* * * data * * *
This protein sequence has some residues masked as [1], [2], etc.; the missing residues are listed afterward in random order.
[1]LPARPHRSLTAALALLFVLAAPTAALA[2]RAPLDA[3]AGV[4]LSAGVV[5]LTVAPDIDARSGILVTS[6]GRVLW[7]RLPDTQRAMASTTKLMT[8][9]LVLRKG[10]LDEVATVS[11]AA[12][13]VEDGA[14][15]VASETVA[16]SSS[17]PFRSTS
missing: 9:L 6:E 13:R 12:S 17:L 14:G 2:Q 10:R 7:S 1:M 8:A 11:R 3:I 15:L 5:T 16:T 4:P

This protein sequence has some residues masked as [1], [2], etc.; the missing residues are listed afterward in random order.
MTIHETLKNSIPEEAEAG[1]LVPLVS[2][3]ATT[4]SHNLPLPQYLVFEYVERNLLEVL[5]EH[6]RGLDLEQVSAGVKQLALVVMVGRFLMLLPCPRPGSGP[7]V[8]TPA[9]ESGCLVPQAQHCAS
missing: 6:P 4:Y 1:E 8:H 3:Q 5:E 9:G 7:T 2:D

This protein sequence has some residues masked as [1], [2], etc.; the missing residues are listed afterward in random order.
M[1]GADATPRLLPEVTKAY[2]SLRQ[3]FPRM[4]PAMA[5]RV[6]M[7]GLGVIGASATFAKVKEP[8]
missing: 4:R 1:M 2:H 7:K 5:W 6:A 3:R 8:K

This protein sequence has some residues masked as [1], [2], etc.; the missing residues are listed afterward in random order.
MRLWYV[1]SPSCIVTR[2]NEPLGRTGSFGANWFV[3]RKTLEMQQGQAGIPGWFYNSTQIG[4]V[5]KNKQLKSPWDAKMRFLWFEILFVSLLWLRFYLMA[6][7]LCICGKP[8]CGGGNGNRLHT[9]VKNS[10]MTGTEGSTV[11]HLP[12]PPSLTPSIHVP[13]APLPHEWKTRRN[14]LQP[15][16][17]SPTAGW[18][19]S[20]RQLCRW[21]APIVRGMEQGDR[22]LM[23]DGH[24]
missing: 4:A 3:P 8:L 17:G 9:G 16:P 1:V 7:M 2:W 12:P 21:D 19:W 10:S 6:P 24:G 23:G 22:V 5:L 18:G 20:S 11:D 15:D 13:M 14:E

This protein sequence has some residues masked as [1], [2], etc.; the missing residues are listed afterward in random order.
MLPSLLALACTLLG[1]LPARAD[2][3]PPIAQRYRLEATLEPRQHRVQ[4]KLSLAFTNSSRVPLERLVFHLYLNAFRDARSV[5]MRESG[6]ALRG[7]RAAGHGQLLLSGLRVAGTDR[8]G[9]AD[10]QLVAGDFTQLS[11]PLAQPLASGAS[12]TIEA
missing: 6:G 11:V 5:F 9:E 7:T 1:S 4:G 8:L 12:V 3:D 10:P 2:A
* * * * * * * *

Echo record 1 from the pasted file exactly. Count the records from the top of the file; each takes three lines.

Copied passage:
This protein sequence has some residues masked as [1], [2], etc.; the missing residues are listed afterward in random order.
[1]LPARPHRSLTAALALLFVLAAPTAALA[2]RAPLDA[3]AGV[4]LSAGVV[5]LTVAPDIDARSGILVTS[6]GRVLW[7]RLPDTQRAMASTTKLMT[8][9]LVLRKG[10]LDEVATVS[11]AA[12][13]VEDGA[14][15]VASETVA[16]SSS[17]PFRSTS
missing: 9:L 6:E 13:R 12:S 17:L 14:G 2:Q 10:R 7:S 1:M 8:A 11:R 3:I 15:L 5:T 16:T 4:P